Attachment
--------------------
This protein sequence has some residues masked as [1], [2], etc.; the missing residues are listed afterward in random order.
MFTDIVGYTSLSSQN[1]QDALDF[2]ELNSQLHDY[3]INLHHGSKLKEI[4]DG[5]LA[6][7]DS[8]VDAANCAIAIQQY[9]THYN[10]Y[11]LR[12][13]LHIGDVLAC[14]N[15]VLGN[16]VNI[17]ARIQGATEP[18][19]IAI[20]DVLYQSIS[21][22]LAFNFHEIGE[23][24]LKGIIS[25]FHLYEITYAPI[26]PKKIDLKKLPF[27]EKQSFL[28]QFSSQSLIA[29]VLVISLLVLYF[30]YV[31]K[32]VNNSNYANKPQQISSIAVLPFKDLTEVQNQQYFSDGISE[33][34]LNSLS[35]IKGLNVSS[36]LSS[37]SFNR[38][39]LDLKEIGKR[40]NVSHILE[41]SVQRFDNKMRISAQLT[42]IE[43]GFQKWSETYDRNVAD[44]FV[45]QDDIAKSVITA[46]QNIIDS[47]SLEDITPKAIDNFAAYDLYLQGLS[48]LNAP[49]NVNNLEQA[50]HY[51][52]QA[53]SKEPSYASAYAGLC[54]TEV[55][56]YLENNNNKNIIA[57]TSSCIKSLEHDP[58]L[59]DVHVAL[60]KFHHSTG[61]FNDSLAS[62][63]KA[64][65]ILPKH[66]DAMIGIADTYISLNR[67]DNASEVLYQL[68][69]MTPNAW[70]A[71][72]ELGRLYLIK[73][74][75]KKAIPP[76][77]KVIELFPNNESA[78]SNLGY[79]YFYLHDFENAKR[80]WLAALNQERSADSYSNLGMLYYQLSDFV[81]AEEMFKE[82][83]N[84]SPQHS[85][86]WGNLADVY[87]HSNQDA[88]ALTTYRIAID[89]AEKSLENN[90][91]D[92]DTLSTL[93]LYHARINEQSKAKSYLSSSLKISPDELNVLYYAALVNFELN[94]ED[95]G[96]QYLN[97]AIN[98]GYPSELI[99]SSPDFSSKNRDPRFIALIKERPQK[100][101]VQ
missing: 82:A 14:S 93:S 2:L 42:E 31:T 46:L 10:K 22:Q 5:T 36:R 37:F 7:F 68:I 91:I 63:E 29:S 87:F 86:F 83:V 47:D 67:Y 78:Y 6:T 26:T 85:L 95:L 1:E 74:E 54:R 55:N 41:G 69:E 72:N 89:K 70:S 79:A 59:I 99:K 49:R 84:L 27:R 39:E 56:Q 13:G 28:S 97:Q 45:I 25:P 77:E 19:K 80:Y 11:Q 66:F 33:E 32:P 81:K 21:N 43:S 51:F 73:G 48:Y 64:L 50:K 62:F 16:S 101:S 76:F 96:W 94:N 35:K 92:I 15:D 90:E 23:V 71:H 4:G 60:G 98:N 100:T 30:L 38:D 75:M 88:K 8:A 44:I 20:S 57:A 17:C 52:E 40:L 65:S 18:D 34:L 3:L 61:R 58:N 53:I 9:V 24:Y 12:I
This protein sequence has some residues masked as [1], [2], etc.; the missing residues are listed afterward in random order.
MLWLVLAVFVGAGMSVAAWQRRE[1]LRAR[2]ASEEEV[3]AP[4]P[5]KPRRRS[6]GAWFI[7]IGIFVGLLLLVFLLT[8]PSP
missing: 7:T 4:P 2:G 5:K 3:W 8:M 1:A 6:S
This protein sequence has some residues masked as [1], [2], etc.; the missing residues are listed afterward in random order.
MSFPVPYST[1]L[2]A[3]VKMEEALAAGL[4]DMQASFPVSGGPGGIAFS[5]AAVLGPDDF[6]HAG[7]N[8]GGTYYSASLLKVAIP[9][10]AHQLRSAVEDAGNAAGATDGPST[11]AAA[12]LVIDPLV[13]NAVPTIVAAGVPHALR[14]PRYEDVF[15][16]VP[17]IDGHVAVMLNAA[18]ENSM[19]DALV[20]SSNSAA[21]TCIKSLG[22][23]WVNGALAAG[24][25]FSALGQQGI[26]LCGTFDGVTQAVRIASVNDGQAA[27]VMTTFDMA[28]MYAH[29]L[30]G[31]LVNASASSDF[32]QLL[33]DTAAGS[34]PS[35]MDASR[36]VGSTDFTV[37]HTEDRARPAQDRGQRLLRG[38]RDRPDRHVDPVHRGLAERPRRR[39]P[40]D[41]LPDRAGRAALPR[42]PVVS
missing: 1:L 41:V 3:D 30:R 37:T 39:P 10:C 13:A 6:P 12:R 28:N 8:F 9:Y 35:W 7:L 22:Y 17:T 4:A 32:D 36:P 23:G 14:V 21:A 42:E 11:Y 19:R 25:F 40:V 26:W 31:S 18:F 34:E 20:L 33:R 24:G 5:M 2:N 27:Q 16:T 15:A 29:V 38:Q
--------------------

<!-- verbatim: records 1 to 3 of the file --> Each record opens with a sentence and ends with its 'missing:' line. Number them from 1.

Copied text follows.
This protein sequence has some residues masked as [1], [2], etc.; the missing residues are listed afterward in random order.
MFTDIVGYTSLSSQN[1]QDALDF[2]ELNSQLHDY[3]INLHHGSKLKEI[4]DG[5]LA[6][7]DS[8]VDAANCAIAIQQY[9]THYN[10]Y[11]LR[12][13]LHIGDVLAC[14]N[15]VLGN[16]VNI[17]ARIQGATEP[18][19]IAI[20]DVLYQSIS[21][22]LAFNFHEIGE[23][24]LKGIIS[25]FHLYEITYAPI[26]PKKIDLKKLPF[27]EKQSFL[28]QFSSQSLIA[29]VLVISLLVLYF[30]YV[31]K[32]VNNSNYANKPQQISSIAVLPFKDLTEVQNQQYFSDGISE[33][34]LNSLS[35]IKGLNVSS[36]LSS[37]SFNR[38][39]LDLKEIGKR[40]NVSHILE[41]SVQRFDNKMRISAQLT[42]IE[43]GFQKWSETYDRNVAD[44]FV[45]QDDIAKSVITA[46]QNIIDS[47]SLEDITPKAIDNFAAYDLYLQGLS[48]LNAP[49]NVNNLEQA[50]HY[51][52]QA[53]SKEPSYASAYAGLC[54]TEV[55][56]YLENNNNKNIIA[57]TSSCIKSLEHDP[58]L[59]DVHVAL[60]KFHHSTG[61]FNDSLAS[62][63]KA[64][65]ILPKH[66]DAMIGIADTYISLNR[67]DNASEVLYQL[68][69]MTPNAW[70]A[71][72]ELGRLYLIK[73][74][75]KKAIPP[76][77]KVIELFPNNESA[78]SNLGY[79]YFYLHDFENAKR[80]WLAALNQERSADSYSNLGMLYYQLSDFV[81]AEEMFKE[82][83]N[84]SPQHS[85][86]WGNLADVY[87]HSNQDA[88]ALTTYRIAID[89]AEKSLENN[90][91]D[92]DTLSTL[93]LYHARINEQSKAKSYLSSSLKISPDELNVLYYAALVNFELN[94]ED[95]G[96]QYLN[97]AIN[98]GYPSELI[99]SSPDFSSKNRDPRFIALIKERPQK[100][101]VQ
missing: 82:A 14:S 93:S 2:L 42:E 31:T 46:L 10:K 22:Q 5:T 36:R 37:F 7:F 68:I 91:I 63:E 29:S 87:F 86:F 83:V 47:D 67:Y 78:Y 6:T 26:T 85:L 95:L 1:E 74:E 54:R 55:N 41:G 69:E 72:N 89:K 70:S 79:A 59:I 99:K 49:R 84:L 27:R 39:E 56:Q 13:G 28:S 97:Q 45:I 25:P 77:E 19:K 80:Y 11:Q 66:F 33:E 32:P 81:K 21:N 43:S 51:F 73:G 48:Y 64:L 50:K 62:F 16:S 101:S 76:F 96:W 94:N 35:K 92:I 15:D 90:E 23:V 71:H 4:G 60:G 98:N 100:T 30:L 38:D 75:M 88:K 8:A 44:I 20:S 57:A 17:C 52:E 40:L 65:S 18:D 34:L 3:L 61:R 58:N 53:I 9:V 24:Y 12:I
This protein sequence has some residues masked as [1], [2], etc.; the missing residues are listed afterward in random order.
MLWLVLAVFVGAGMSVAAWQRRE[1]LRAR[2]ASEEEV[3]AP[4]P[5]KPRRRS[6]GAWFI[7]IGIFVGLLLLVFLLT[8]PSP
missing: 7:T 4:P 2:G 5:K 3:W 8:M 1:A 6:S
This protein sequence has some residues masked as [1], [2], etc.; the missing residues are listed afterward in random order.
MSFPVPYST[1]L[2]A[3]VKMEEALAAGL[4]DMQASFPVSGGPGGIAFS[5]AAVLGPDDF[6]HAG[7]N[8]GGTYYSASLLKVAIP[9][10]AHQLRSAVEDAGNAAGATDGPST[11]AAA[12]LVIDPLV[13]NAVPTIVAAGVPHALR[14]PRYEDVF[15][16]VP[17]IDGHVAVMLNAA[18]ENSM[19]DALV[20]SSNSAA[21]TCIKSLG[22][23]WVNGALAAG[24][25]FSALGQQGI[26]LCGTFDGVTQAVRIASVNDGQAA[27]VMTTFDMA[28]MYAH[29]L[30]G[31]LVNASASSDF[32]QLL[33]DTAAGS[34]PS[35]MDASR[36]VGSTDFTV[37]HTEDRARPAQDRGQRLLRG[38]RDRPDRHVDPVHRGLAERPRRR[39]P[40]D[41]LPDRAGRAALPR[42]PVVS
missing: 1:L 41:V 3:D 30:R 37:T 39:P 10:C 13:A 6:P 12:R 28:N 8:F 9:Y 35:W 7:L 22:Y 17:T 4:A 32:D 36:P 23:G 14:V 21:A 42:E 11:Y 19:R 25:F 40:V 26:W 31:S 18:F 34:E 20:L 33:R 24:G 5:M 2:N 27:Q 16:T 15:A 29:V 38:Q